RENTAL WATCH: Parties may cancel their lease contract for different reasons, but once it is cancelled, it cannot be withdrawn unless they mutually agree.

In the middle of the month, a tenant was given notice to move out at the end of the same month. She contended the notice was not valid because the lease required two calendar months' notice and the landlord had not complied with this.

The landlord stated the non-payment of rental and the failure to remedy the breach was the reason for cancelling the lease. When a party (tenant or landlord) fails to perform on its contractual obligation or performs late, the innocent or aggrieved party can cancel for a major breach. The notice period is immediate for breach because a major breach overrides the notice period agreed between the parties or regulated by common law.

If the tenant cancels, say for the landlord’s failure to maintain the dwelling, the lease is cancelled.

The landlord’s refusal to acknowledge or accept the cancellation (for breach) does not have an effect on the cancellation of the lease.

Similarly, if the landlord cancels the lease for late payment of rental, the tenant’s acceptance or rejection of the cancellation is not required.

In terms of section 4(5)(c) of the Rental Housing Act 50 of 1999, the reasons for cancellation must be stipulated in the lease and may not constitute an unfair practice.

The tenant can ignore the cancellation and continue to occupy the dwelling at enormous risk if a breach was committed, or accept she has breached the lease contract and vacate the dwellng.

If the tenant is in breach but refuses or fails to vacate, and the landlord follows ejectment proceedings, the tenant would be liable for legal costs and be ultimately removed by the sheriff on a writ of execution issued by a court at the landlord’s instruction.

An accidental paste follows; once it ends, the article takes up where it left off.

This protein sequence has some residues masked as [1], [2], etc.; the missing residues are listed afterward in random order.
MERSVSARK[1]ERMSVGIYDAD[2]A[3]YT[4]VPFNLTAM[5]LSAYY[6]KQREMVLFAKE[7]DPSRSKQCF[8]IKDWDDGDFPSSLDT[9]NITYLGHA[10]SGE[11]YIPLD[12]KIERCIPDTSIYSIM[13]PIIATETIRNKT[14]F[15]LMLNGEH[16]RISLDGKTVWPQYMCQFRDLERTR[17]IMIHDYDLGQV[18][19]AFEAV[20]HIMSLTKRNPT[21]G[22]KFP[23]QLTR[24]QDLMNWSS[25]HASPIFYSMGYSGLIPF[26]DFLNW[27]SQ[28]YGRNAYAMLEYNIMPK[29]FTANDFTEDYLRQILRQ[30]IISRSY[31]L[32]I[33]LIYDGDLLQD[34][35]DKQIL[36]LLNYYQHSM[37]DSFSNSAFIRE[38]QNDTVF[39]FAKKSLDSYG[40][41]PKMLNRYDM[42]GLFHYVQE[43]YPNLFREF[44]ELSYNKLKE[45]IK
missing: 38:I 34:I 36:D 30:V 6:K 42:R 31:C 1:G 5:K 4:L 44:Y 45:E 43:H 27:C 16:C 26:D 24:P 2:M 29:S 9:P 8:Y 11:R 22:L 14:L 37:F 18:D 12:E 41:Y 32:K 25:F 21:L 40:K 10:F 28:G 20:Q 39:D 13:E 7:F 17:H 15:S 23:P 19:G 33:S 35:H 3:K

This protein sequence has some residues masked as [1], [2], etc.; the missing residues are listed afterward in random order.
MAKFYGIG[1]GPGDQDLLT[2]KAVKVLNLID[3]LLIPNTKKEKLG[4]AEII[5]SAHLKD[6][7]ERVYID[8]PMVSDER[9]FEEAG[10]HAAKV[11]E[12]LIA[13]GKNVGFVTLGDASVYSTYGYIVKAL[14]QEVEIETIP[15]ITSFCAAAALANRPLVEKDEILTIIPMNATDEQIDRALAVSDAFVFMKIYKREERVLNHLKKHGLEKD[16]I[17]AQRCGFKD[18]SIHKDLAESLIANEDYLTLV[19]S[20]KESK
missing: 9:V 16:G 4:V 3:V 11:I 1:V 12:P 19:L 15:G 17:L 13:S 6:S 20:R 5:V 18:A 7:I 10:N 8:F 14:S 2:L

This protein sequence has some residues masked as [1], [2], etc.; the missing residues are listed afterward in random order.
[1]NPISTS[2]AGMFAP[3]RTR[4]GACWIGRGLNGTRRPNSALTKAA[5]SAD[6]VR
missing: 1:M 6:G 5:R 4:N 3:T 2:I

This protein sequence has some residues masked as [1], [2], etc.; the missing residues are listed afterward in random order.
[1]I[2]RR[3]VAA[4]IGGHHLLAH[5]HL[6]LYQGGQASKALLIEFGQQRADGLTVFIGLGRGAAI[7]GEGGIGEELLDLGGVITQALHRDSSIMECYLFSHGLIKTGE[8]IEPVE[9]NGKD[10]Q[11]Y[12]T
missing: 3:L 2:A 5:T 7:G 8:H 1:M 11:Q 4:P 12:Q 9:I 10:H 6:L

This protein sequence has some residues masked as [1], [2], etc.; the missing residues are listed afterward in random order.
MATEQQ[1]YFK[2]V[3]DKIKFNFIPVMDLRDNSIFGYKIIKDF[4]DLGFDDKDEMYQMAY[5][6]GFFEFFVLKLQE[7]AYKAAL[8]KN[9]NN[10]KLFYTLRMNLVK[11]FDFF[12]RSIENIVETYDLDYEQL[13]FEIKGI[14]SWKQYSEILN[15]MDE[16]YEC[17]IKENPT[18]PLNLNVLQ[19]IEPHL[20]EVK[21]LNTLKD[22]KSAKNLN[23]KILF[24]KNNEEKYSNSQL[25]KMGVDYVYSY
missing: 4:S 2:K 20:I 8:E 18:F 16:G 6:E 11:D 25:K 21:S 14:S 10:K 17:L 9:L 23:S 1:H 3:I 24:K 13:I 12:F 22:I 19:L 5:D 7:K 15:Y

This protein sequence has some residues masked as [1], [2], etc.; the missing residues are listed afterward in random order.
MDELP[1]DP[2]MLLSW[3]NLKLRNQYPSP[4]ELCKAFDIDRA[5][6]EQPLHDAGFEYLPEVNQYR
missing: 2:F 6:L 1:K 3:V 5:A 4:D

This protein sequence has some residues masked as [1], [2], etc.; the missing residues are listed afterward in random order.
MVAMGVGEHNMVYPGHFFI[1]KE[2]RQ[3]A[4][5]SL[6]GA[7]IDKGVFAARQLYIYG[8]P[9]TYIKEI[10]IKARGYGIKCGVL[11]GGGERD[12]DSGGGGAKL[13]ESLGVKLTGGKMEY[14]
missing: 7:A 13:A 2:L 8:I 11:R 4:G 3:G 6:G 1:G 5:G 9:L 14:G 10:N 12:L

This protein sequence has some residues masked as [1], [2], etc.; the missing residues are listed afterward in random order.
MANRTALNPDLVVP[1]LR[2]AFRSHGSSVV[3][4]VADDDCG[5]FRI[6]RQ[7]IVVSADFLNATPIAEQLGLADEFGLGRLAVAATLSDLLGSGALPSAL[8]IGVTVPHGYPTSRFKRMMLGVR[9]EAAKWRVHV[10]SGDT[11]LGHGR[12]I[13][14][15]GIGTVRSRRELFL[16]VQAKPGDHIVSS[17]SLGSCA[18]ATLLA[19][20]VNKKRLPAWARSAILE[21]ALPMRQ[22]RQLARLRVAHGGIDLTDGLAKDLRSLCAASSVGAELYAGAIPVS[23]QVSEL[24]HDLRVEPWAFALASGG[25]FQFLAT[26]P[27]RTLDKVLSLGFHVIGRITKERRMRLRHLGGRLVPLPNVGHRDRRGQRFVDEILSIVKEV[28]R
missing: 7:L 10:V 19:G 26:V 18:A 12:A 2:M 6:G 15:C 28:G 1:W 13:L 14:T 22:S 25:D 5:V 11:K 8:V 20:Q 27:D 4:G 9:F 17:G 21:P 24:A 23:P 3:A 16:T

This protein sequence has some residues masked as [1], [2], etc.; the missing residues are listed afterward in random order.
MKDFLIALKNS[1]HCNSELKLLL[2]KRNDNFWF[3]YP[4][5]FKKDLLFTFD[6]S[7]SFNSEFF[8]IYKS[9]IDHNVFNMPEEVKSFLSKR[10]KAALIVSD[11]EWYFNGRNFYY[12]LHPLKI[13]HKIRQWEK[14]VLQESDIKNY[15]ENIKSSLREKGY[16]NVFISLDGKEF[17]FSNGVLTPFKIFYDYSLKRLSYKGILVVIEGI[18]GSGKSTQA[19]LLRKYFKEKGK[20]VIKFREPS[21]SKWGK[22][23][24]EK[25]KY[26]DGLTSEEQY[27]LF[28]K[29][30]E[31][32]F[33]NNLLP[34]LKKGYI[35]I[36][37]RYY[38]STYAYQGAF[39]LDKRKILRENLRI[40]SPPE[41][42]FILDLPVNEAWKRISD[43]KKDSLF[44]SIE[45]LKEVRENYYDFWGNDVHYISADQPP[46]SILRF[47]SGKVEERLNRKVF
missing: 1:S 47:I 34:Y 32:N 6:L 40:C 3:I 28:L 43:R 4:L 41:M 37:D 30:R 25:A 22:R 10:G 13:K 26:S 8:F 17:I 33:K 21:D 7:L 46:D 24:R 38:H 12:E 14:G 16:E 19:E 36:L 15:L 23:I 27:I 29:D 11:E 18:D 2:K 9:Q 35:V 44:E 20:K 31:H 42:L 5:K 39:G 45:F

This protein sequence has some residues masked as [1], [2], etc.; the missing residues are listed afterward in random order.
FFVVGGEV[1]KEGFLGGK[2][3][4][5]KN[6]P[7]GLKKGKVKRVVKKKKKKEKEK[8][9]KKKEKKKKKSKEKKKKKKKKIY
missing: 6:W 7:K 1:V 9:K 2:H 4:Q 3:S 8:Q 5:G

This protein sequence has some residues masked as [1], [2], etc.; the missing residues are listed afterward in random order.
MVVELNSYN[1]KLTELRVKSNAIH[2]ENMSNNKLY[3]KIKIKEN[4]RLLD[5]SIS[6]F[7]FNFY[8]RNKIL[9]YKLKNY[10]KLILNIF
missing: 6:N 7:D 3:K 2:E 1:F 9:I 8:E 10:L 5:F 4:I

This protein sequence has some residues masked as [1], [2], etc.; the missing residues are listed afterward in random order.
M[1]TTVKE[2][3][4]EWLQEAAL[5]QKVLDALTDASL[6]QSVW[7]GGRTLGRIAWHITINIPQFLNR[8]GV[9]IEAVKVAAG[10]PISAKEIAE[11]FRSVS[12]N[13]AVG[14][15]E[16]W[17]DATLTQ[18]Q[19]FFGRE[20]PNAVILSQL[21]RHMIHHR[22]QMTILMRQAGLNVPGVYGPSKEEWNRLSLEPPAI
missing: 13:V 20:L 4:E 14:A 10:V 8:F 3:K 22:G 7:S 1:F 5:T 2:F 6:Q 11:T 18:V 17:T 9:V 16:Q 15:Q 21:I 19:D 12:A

Should the tenant intend to challenge the landlord’s cancellation, the tenant must hold the landlord to the lease. In other words, the tenant must continue to occupy the dwelling and discharge his or her obligations.

The tenant should notify the landlord in writing that there is no breach.

The landlord or tenant does not have to cancel for a breach and can decide to continue with the lease or may choose to invoke the breach at a later stage depending on the nature of the breach.

The courts would examine an alleged breach within the context of the lease and the construction of a clause breached would depend “upon a consideration of the nature, effect and scope of the lease and the intention of the parties as gathered from the lease”.

In Protea Assurance Co Ltd v Presauer Developments 1985 (1) SA 737 (A), the court held that the tenant did not breach the lease by erecting partitioning. These were non-permanent structures and did not amount to alterations and additions that required the landlord’s prior written consent.

The courts could limit the meaning of a clause as in the Larry Chao-Sheng Chang case. Cancellation for breach was an extraordinary remedy and the tenant installing a geyser without the landlord’s permission did not breach the lease.

Plasket J concluded his judgment by stating that he was “at a loss to understand how this one act may be said to entitle the applicant to cancel both leases".

However, a notice to terminate a lease contract, once communicated to the other party, cannot be “withdrawn” unless the other party agrees to its withdrawal.

“The notification of termination is a unilateral act permitted by the contract - either inherently or specifically. Unlike the notification of termination in the form of the cancellation of the contract for material breach, which requires a determination of whether or not the termination is permissible on those grounds, the notification of termination on notice does not require any justification. It is sufficient of itself."

In De Vos v Monnik and Visser 1944 CPD 30 at 37, Judge De Villiers confirmed this legal principle: “It seems to me quite clear that if a tenant, or an employee for that matter, gives notice cancelling a lease or terminating his service, as the case may be, then he cannot, except with the consent of the other party to the lease or contract of employment, cancel the notice he has given.”

It is advisable to seek legal advice when there is no clarity about cancellation for breach because once the lease is properly cancelled, the contract is terminated.

Dr Mohamed is chairperson of the Organisation of Civic Rights and deputy chairperson of the KZN Rental Housing Tribunal. He writes in his personal capacity. For advice, call Pretty Gumede or Loshni Naidoo on 0313046451, email [email protected] or [email protected]

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